There has been much comment in the press, as we pass the first year anniversary of Shared Parental Leave (SPL) that uptake has been poor and its predicted offering is not benefitting families as anticipated.
Launched just over a year ago, SPL allows eligible working parents to share periods of parental leave following the birth or the adoption of their child, which can be up to 50 weeks of leave – 37 of which are paid. Pay is £139.58 a week, or 90 percent of earnings, whichever is lower, although, like Maternity leave, employers can choose to top-up earnings.
The advantages are obvious to most as this new law supports an increase in gender equality at home and in the work place. As a society we are not paid for raising children and this new rule recognises the value of raising children. It ensures that women do not need to take such a long break from their career and men can spend more quality bonding time with their children.
However, a study by My Family Care found that only 1% of men had made use of the provision one year after the policy was implemented. There are many suggested reasons for this:
- Men fear prejudice if they choose to take it up.
- There is little financial incentive offered to them to make this change.
- It takes time for society to adapt. In previous generations men have created identity through work and providing for a wife and family.
- Families are reliant on two wages now and often depend on the man’s which can often be the higher of the two wages.
How does the UK compare to other Countries?
In a previous role, I managed teams in the UK, USA and Sweden. I was shocked to see the differences in culture across these markets.
I found it challenging to manage the long hours (and sometimes weekend) culture of a UK corporate, alongside a New York way of working, which sees corporate women virtually bounced from the maternity ward back to the office – in contrast with an office in Stockholm filled with professionals who clocked off at 4pm, took four weeks holidays in the summer and valued time with their family over the demands of working like.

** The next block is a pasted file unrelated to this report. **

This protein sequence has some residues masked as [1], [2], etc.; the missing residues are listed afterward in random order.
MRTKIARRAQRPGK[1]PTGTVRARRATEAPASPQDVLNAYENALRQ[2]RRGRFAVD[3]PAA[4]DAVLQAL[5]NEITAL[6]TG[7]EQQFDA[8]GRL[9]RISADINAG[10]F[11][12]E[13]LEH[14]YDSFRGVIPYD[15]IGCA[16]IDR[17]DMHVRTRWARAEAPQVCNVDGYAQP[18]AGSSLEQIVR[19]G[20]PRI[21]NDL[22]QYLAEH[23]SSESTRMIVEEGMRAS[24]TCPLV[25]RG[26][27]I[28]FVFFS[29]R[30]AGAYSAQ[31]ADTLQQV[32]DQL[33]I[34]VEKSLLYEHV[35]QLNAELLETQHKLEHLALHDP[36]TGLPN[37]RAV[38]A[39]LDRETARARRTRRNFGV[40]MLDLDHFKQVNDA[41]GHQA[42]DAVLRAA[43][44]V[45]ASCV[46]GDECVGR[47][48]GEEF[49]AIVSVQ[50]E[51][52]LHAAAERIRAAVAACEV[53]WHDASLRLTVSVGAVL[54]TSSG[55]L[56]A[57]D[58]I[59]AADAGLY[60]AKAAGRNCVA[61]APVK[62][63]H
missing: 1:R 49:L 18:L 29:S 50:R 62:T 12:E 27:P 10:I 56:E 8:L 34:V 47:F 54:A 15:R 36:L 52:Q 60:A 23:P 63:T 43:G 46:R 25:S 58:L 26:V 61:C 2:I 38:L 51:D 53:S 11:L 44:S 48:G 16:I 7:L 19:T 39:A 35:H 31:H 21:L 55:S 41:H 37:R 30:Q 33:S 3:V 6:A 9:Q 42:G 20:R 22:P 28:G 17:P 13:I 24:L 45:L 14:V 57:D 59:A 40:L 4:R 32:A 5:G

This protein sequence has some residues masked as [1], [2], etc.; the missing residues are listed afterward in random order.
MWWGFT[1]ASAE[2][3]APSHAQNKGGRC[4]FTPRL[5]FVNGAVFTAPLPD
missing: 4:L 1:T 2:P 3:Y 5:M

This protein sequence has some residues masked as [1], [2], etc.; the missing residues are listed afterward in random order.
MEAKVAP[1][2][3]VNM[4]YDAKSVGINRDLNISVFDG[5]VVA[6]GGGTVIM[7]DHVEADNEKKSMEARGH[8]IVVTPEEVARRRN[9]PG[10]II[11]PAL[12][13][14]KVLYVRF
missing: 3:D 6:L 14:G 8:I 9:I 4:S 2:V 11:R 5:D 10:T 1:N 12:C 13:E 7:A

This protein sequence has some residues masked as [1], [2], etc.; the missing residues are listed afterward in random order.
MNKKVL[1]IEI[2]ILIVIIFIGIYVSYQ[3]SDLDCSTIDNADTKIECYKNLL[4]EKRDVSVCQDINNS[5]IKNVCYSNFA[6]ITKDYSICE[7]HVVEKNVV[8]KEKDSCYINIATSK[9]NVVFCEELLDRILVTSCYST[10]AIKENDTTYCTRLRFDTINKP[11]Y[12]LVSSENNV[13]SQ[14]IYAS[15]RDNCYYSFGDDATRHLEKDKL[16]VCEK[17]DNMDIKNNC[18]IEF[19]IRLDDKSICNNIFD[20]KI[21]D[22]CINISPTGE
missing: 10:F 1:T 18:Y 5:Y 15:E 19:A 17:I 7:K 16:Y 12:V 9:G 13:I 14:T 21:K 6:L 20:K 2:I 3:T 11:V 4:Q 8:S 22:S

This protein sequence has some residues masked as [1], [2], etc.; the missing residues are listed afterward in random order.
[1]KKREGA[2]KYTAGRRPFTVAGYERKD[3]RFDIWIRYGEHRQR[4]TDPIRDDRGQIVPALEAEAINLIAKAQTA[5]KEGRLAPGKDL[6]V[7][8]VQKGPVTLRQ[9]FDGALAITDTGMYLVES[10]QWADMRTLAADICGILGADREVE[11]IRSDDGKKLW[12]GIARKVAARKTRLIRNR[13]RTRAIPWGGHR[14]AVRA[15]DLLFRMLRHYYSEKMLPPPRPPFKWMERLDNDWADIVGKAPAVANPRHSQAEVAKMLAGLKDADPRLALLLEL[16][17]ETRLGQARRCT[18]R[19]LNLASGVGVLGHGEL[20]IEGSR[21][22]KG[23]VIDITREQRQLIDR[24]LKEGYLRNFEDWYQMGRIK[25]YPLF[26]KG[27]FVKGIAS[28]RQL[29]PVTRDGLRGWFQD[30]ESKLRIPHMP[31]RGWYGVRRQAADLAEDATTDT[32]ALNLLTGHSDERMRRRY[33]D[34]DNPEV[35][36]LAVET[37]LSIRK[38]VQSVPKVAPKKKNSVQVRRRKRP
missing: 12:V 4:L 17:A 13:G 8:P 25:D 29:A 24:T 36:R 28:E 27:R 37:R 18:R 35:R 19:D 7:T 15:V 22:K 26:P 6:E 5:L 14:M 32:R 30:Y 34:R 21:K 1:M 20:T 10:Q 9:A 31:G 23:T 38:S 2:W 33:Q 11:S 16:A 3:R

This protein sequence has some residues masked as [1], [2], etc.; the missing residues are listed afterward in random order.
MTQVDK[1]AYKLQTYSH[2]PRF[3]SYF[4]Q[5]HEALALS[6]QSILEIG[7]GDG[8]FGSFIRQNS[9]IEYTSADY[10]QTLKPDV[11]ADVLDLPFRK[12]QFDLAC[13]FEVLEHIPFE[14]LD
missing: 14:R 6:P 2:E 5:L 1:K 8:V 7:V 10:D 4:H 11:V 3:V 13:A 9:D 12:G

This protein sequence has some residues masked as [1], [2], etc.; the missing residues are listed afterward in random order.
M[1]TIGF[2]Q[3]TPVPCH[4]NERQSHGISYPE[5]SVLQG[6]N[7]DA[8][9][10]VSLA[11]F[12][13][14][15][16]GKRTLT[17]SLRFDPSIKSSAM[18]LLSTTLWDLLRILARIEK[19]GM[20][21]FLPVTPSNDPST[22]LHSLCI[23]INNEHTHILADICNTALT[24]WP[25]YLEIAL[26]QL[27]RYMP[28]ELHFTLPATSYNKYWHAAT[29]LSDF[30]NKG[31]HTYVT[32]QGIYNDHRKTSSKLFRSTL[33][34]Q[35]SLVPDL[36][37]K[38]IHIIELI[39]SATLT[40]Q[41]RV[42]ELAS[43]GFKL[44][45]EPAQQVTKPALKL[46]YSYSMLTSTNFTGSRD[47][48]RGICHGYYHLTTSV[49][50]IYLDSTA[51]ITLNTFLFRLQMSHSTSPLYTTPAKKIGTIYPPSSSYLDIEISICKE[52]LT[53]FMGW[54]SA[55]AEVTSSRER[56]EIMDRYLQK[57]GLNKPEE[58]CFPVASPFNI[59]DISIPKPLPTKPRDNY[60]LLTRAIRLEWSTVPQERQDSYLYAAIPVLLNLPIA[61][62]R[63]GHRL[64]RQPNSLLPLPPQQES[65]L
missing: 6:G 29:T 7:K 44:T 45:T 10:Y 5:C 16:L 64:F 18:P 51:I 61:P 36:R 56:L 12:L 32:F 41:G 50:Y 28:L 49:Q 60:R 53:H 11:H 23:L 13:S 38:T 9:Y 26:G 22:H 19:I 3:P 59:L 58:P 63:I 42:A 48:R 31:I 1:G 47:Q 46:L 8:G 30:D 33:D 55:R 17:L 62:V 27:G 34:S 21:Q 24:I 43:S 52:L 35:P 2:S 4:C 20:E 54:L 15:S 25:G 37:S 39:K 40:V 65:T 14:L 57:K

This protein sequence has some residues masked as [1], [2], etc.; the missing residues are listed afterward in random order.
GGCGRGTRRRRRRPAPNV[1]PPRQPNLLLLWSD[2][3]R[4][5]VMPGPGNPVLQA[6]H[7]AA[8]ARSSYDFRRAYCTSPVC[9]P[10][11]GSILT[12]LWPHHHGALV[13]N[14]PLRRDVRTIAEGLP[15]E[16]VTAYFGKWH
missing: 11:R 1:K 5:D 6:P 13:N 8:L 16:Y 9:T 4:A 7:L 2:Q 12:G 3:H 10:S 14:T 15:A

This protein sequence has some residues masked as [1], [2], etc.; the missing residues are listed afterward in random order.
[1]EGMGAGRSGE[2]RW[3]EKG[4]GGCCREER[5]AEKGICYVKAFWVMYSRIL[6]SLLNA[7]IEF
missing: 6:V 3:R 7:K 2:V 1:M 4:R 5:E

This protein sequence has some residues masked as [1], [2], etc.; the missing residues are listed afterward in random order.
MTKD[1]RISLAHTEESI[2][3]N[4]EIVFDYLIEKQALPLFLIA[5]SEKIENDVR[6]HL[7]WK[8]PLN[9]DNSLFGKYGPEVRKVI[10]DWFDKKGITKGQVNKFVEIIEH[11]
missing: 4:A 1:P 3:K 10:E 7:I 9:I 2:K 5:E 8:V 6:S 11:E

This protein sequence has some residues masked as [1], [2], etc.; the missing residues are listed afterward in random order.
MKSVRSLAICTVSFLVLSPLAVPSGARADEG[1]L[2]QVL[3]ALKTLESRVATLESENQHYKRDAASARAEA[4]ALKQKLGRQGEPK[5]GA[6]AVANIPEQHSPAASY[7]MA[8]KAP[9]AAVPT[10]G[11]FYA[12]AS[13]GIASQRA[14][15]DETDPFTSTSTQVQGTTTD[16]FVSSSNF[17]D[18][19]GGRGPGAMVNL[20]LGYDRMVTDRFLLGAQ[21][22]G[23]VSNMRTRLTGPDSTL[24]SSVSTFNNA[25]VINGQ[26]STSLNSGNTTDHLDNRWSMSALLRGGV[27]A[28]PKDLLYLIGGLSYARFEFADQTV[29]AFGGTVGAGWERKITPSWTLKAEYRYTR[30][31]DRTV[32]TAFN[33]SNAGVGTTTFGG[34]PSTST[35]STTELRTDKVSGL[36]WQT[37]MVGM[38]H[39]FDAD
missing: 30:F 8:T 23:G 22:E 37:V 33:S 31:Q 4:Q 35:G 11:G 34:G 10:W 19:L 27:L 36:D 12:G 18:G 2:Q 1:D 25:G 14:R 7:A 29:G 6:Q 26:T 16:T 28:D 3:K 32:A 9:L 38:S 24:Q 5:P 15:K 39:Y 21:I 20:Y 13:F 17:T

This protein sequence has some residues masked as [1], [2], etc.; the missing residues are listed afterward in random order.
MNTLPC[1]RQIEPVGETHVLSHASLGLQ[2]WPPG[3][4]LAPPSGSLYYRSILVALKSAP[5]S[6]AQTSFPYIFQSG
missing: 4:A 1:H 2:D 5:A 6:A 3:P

Comparable to the UK, the US provides no statutory parental leave. There are a few exceptions in companies such as Facebook who offers four months’ paid leave in the first year.
Although I know which values I respected more, it did not make it any easier to manage when arranging cover for the Swedish office and managing an overloaded UK team.
The culture in Sweden is perhaps surprisingly not new. In 1974 Sweden was the world’s first country to replace maternity leave with gender-neutral “parental leave”. Significantly the parental leave that is reserved exclusively for fathers, is lost if the father does not take up the option of leave and so about 85 percent of fathers choose to take the leave rather than lose it.
As for the UK, the take-up of 2 to 8 per cent that the Government predicted in the first year compared to the actual 1% positive response, suggests that with such limited progress, we might need more legislation. How can we persuade businesses to publicise it more to their staff, when they fear the resultant uptake and the impact on their business?
However, Japan is an example that shows government policy alone is not enough as new fathers are entitled to 12 months paternity leave on 60 percent of their salary – yet take up is low (almost 2 percent).
In managing a local team it is certainly more challenging if stark cultural working conditions exist across countries, particularly with Sweden again pushing the boundaries and moving towards a six hour working day week. There is no easy answer to this issue and compromises need to be made.
We have seen a small step forward in the UK but the general feeling is that statutory pay must be increased further by the Government if we are to see this policy truly ingrained in our society. How better to create a level playing field between men and women in work, than to create a more equal environment in the home?